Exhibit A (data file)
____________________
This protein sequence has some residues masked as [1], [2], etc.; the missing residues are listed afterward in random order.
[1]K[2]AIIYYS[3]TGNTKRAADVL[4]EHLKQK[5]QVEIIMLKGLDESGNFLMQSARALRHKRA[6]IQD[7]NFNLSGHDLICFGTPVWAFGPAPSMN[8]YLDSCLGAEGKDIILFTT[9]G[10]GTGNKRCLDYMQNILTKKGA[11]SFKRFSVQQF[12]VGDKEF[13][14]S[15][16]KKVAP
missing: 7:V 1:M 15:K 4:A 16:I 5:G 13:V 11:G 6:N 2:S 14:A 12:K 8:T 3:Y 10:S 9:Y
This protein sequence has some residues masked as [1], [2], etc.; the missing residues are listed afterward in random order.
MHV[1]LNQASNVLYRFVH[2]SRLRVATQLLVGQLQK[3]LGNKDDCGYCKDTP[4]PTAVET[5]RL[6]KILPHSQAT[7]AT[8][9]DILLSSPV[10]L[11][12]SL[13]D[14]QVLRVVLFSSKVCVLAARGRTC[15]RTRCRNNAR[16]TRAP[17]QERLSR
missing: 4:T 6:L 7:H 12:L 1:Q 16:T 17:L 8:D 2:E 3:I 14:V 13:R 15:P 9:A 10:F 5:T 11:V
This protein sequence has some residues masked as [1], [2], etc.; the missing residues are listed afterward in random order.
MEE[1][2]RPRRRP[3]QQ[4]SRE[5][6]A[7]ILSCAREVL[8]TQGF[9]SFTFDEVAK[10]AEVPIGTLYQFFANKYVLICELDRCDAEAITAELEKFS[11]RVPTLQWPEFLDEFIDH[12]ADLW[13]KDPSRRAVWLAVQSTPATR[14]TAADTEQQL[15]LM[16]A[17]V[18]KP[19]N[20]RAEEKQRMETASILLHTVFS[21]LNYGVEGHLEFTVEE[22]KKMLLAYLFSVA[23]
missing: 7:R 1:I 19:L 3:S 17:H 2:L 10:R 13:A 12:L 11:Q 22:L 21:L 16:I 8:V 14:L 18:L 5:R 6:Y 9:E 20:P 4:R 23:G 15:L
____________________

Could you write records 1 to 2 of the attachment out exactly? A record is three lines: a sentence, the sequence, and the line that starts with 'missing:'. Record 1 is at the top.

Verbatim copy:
This protein sequence has some residues masked as [1], [2], etc.; the missing residues are listed afterward in random order.
[1]K[2]AIIYYS[3]TGNTKRAADVL[4]EHLKQK[5]QVEIIMLKGLDESGNFLMQSARALRHKRA[6]IQD[7]NFNLSGHDLICFGTPVWAFGPAPSMN[8]YLDSCLGAEGKDIILFTT[9]G[10]GTGNKRCLDYMQNILTKKGA[11]SFKRFSVQQF[12]VGDKEF[13][14]S[15][16]KKVAP
missing: 7:V 1:M 15:K 4:A 16:I 5:G 13:V 11:G 6:N 2:S 14:A 12:K 8:T 3:Y 10:S 9:Y
This protein sequence has some residues masked as [1], [2], etc.; the missing residues are listed afterward in random order.
MHV[1]LNQASNVLYRFVH[2]SRLRVATQLLVGQLQK[3]LGNKDDCGYCKDTP[4]PTAVET[5]RL[6]KILPHSQAT[7]AT[8][9]DILLSSPV[10]L[11][12]SL[13]D[14]QVLRVVLFSSKVCVLAARGRTC[15]RTRCRNNAR[16]TRAP[17]QERLSR
missing: 4:T 6:L 7:H 12:L 1:Q 16:T 17:L 8:D 2:E 3:I 14:V 13:R 15:P 9:A 10:F 5:T 11:V